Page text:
Quote:

I'm being offered a machine built around an Intel G620 processor
Lots of online info I see, claims AMD no longer has a price performance advantage at the low end. My own knowledge is not current enough to give an informed opinion on that. At that level, the price performance of the rest of the system makes a bigger difference than the AMD/Intel choice of CPU.

stf92 11-07-2012 12:59 PM

Thanks a lot for all this interesting and useful information. Regards.

stf92 11-07-2012 01:18 PM

The desktop i'm being offered is well into the low end, I think. They are 1750 argentine pesos = some u$s390 at the current change (here my English is highly deficient), but nontheless its very difficult to make money comparisons. The seller is one of those guys who build the computer for you on request, much more cheap than buying at a computer shop where they sell it already built, chassis and all that is inside.

But the price surprises me, for I think the components are good (I may be wrong) and this in a moment where little or nothing enters my country and the little that entries is very low quality. These are not my words but tthose of people who I trust. To say the components seem of not bad quality I am based on this list which the seller passed me:

Motherboard Gigabyte H61 (this brand I do not know it)
CPU Intel G620
HDD 500GB SATA Seagate
DDR3 4GB 1333MHz Kingston

The DVD I intend to buy it by myself. Now, Seagate and Kingston are known brands. Seagate specially I think is a good brand. Of course, within a given brand, there will be models of every quality level. But the price seems extremely low to me and can't understand why.

linosaurusroot 11-07-2012 01:30 PM

You can still find on the net old TV programmes such as The Computer Chronicles. There is an episode on Unix.

johnsfine 11-07-2012 01:41 PM

Quote:

Originally Posted by stf92 (Post 4824386)
Motherboard Gigabyte H61 (this brand I do not know it)
CPU Intel G620
HDD 500GB SATA Seagate
DDR3 4GB 1333MHz Kingston

In the US, NewEgg sells four different models of Gigabyte H61 motherboard, for prices from $55 through $80 (the differences between the four were not very clear even in the comparison chart).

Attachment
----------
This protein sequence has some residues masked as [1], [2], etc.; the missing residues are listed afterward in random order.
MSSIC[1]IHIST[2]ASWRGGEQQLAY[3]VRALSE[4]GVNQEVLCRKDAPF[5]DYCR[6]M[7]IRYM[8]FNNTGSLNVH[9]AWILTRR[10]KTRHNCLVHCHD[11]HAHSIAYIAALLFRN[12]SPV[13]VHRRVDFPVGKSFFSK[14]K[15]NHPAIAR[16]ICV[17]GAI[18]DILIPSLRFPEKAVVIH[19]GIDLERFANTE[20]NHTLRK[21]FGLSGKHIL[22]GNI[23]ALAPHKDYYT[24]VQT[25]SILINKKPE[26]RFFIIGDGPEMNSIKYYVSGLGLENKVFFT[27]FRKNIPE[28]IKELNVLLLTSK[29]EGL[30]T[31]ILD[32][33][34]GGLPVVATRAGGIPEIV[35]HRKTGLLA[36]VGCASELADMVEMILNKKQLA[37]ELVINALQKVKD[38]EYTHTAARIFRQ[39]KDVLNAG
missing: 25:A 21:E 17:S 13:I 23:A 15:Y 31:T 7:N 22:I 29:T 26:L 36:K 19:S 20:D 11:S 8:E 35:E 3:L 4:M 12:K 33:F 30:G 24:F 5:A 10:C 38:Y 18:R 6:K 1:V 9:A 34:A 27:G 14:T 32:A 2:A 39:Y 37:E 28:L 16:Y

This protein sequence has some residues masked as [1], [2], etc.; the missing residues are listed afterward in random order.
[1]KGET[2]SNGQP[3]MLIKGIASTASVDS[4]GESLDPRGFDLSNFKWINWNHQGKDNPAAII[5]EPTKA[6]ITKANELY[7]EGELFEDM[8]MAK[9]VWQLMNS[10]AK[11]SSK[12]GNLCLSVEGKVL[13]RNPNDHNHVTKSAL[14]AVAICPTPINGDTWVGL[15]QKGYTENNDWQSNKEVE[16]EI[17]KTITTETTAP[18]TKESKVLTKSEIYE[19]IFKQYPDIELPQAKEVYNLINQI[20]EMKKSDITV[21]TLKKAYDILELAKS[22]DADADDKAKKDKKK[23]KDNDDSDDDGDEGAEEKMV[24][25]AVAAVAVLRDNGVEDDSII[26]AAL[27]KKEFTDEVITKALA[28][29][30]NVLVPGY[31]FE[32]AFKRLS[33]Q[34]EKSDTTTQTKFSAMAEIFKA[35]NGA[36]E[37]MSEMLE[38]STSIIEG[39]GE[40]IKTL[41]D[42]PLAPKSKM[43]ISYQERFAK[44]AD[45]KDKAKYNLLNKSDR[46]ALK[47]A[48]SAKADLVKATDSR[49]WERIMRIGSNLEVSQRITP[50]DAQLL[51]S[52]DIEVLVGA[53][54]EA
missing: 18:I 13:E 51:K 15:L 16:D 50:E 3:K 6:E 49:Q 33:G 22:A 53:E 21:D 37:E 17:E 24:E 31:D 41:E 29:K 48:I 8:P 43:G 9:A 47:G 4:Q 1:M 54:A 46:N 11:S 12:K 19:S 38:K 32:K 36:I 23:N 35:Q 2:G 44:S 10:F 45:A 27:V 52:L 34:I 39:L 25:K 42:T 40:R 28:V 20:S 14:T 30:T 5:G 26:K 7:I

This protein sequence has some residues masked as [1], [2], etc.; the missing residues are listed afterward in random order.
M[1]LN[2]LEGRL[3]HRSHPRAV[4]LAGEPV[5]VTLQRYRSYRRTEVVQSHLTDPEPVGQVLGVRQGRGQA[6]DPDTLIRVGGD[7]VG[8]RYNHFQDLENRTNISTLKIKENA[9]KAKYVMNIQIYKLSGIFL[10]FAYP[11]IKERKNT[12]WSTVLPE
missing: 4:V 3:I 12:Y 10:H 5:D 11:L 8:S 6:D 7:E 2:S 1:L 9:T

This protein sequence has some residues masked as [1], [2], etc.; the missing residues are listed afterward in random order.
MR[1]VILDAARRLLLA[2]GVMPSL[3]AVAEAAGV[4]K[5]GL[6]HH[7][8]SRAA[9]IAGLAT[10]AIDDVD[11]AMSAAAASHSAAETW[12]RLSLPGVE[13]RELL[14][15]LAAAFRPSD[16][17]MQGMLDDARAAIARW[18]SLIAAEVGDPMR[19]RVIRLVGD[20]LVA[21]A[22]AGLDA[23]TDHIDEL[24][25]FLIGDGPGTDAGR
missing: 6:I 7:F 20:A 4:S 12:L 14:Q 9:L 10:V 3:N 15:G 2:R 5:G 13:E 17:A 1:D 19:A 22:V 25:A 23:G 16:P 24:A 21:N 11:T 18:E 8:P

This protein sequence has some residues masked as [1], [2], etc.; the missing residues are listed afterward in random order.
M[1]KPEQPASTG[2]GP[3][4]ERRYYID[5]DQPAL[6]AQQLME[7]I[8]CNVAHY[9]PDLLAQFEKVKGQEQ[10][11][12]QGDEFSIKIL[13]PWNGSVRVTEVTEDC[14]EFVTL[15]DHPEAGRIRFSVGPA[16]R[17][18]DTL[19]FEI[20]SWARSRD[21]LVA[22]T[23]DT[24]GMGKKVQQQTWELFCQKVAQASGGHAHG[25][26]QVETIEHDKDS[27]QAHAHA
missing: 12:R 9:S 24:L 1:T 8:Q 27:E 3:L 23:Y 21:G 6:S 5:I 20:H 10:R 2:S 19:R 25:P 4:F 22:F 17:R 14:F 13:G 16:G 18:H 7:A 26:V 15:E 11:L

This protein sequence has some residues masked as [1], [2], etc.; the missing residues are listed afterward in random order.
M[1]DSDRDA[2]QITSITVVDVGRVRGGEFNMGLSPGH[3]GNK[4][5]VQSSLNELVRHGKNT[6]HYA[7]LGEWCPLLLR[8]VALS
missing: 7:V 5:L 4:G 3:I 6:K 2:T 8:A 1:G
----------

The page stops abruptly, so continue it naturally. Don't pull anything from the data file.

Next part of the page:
NewEgg sells the G620 CPU for $64
Typical Seagate 500GB hard drives at NewEgg are $70
Typical Kingston DDR3 4GB 1333 is $22

With a case and a power supply and assembly, someone could make a decent margin putting that system together from mail order parts at that price in the US. But I don't know how much extra it costs to get the same parts there.

Since you didn't mention a display, I assume one is not included?

stf92 11-07-2012 03:35 PM

Quote:

Originally Posted by johnsfine (Post 4824405)
In the US, NewEgg sells four different models of Gigabyte H61 motherboard, for prices from $55 through $80 (the differences between the four were not very clear even in the comparison chart).

NewEgg sells the G620 CPU for $64
Typical Seagate 500GB hard drives at NewEgg are $70
Typical Kingston DDR3 4GB 1333 is $22

With a case and a power supply and assembly, someone could make a decent margin putting that system together from mail order parts at that price in the US. But I don't know how much extra it costs to get the same parts there.

Since you didn't mention a display, I assume one is not included?

No, a physical monitor or display is not included in the budget presented to me by the seller but it does include an LG DVD burner, the model he did not specify. From what some people with a similar job, but highly dependable people tell me, prices must be high due to government import restrictions.

It's quite a pity I have consulted LQ after just having advanced half the payment but, this man perhaps places large orders in this way getting lower costs. I mean, it is possible I would expend more money by mail ordering the parts and assembling them myself.

onebuck 11-07-2012 04:49 PM

Moderator Response
 
Moved: This thread is more suitable in <General> and has been moved accordingly to help your thread/question get the exposure it deserves.

vmccord 11-07-2012 05:36 PM

a). Thanks for making me feel ancient.
b). The divisions by architecture or expected use make sense to me, but I'm surprised nobody mentioned OS. I don't know that it's any more appropriate than architecture, but OS is certainly a clear dividing point.